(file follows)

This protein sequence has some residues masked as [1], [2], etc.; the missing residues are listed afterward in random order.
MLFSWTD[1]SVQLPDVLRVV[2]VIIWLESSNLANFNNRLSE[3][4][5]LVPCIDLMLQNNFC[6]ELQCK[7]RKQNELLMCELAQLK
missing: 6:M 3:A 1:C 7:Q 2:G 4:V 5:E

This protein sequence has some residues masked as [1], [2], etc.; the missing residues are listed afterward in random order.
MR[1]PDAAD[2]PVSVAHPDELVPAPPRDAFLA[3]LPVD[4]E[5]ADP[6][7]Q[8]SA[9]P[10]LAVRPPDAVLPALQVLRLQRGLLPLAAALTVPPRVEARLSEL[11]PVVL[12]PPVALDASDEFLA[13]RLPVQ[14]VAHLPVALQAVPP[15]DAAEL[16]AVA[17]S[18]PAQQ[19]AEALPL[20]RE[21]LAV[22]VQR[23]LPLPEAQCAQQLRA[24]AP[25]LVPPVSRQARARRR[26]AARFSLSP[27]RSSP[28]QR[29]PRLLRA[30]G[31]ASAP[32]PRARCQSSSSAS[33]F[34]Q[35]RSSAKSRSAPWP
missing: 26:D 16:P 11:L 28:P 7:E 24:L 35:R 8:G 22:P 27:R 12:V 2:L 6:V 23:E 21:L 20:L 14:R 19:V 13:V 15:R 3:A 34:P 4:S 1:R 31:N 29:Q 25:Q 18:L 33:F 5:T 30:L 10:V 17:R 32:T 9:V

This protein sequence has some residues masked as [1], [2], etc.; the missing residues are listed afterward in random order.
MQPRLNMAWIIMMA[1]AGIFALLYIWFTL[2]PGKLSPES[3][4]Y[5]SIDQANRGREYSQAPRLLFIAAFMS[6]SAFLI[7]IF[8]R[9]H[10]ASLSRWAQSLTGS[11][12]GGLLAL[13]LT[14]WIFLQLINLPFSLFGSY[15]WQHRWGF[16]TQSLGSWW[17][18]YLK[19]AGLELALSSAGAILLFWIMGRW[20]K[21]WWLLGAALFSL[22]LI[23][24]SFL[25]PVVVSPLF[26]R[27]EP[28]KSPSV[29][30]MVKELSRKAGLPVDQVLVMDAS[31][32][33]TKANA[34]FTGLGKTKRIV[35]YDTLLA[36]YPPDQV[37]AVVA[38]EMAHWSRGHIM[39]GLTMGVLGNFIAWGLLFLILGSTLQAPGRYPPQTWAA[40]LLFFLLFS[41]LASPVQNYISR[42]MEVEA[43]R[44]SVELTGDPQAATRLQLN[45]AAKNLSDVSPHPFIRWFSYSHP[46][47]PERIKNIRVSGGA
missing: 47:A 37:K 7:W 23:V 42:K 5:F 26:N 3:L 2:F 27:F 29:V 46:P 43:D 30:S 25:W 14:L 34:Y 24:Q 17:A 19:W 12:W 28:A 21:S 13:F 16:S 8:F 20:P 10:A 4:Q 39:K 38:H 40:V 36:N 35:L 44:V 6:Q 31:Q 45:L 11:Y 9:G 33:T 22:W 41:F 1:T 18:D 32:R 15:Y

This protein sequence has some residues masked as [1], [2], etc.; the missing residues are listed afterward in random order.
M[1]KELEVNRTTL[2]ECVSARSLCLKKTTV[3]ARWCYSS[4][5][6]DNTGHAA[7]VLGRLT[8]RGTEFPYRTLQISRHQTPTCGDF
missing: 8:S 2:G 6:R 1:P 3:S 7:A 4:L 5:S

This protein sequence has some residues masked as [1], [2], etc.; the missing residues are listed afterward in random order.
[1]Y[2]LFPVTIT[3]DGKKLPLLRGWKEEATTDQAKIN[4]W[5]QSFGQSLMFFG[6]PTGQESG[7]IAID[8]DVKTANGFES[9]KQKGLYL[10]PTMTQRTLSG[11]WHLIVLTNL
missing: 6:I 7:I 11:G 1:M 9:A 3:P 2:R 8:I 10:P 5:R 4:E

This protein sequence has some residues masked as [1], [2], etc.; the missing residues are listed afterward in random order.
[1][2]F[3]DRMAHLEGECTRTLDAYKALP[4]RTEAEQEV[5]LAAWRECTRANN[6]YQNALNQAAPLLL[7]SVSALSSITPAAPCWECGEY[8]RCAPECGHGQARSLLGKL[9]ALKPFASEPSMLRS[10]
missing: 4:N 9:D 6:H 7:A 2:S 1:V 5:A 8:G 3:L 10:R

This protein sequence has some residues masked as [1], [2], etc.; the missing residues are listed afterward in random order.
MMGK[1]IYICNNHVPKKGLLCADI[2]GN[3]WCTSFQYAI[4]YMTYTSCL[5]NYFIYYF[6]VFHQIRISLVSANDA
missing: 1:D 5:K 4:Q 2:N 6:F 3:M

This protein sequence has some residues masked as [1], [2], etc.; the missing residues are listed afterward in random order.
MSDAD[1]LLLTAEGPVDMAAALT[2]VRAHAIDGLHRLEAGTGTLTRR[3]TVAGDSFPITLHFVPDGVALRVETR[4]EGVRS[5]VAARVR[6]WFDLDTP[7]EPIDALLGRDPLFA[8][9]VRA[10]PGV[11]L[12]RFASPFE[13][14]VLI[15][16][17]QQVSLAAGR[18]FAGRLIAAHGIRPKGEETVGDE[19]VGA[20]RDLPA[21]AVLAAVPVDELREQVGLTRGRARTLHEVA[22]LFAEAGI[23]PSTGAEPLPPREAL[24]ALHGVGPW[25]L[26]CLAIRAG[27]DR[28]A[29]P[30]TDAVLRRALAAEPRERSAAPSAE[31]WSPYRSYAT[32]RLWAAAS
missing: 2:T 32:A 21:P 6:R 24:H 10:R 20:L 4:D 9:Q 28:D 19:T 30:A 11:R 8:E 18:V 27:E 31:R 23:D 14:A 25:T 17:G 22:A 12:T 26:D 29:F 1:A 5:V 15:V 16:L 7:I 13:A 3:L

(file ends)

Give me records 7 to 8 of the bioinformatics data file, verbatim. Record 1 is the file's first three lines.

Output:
This protein sequence has some residues masked as [1], [2], etc.; the missing residues are listed afterward in random order.
MMGK[1]IYICNNHVPKKGLLCADI[2]GN[3]WCTSFQYAI[4]YMTYTSCL[5]NYFIYYF[6]VFHQIRISLVSANDA
missing: 1:D 5:K 4:Q 2:N 6:F 3:M

This protein sequence has some residues masked as [1], [2], etc.; the missing residues are listed afterward in random order.
MSDAD[1]LLLTAEGPVDMAAALT[2]VRAHAIDGLHRLEAGTGTLTRR[3]TVAGDSFPITLHFVPDGVALRVETR[4]EGVRS[5]VAARVR[6]WFDLDTP[7]EPIDALLGRDPLFA[8][9]VRA[10]PGV[11]L[12]RFASPFE[13][14]VLI[15][16][17]QQVSLAAGR[18]FAGRLIAAHGIRPKGEETVGDE[19]VGA[20]RDLPA[21]AVLAAVPVDELREQVGLTRGRARTLHEVA[22]LFAEAGI[23]PSTGAEPLPPREAL[24]ALHGVGPW[25]L[26]CLAIRAG[27]DR[28]A[29]P[30]TDAVLRRALAAEPRERSAAPSAE[31]WSPYRSYAT[32]RLWAAAS
missing: 2:T 32:A 21:P 6:R 24:H 10:R 20:L 4:D 9:Q 28:D 19:T 30:A 11:R 8:E 18:V 27:E 31:R 23:D 14:A 25:T 17:G 22:A 12:T 26:D 29:F 1:A 5:V 15:V 16:L 7:I 13:A 3:L